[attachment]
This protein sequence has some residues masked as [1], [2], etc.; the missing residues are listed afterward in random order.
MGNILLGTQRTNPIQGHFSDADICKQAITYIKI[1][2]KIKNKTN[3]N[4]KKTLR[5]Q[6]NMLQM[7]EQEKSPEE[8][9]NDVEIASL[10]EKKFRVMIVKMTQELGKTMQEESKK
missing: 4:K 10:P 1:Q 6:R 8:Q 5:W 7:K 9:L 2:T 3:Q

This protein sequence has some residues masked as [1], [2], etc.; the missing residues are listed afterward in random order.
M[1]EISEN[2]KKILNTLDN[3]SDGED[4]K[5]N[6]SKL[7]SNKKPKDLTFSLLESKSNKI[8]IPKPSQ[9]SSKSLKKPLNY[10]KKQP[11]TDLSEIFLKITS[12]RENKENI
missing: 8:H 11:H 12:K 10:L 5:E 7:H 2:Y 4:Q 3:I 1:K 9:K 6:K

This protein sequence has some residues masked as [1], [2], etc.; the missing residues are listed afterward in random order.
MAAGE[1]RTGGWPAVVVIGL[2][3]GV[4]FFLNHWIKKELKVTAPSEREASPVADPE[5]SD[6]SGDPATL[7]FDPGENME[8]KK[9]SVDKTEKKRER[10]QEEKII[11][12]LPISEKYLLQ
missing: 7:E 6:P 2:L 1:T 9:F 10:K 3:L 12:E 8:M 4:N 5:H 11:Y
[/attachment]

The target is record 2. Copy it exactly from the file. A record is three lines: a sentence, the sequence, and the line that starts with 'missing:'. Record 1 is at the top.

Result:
This protein sequence has some residues masked as [1], [2], etc.; the missing residues are listed afterward in random order.
M[1]EISEN[2]KKILNTLDN[3]SDGED[4]K[5]N[6]SKL[7]SNKKPKDLTFSLLESKSNKI[8]IPKPSQ[9]SSKSLKKPLNY[10]KKQP[11]TDLSEIFLKITS[12]RENKENI
missing: 8:H 11:H 12:K 10:L 5:E 7:H 2:Y 4:Q 3:I 1:K 9:K 6:K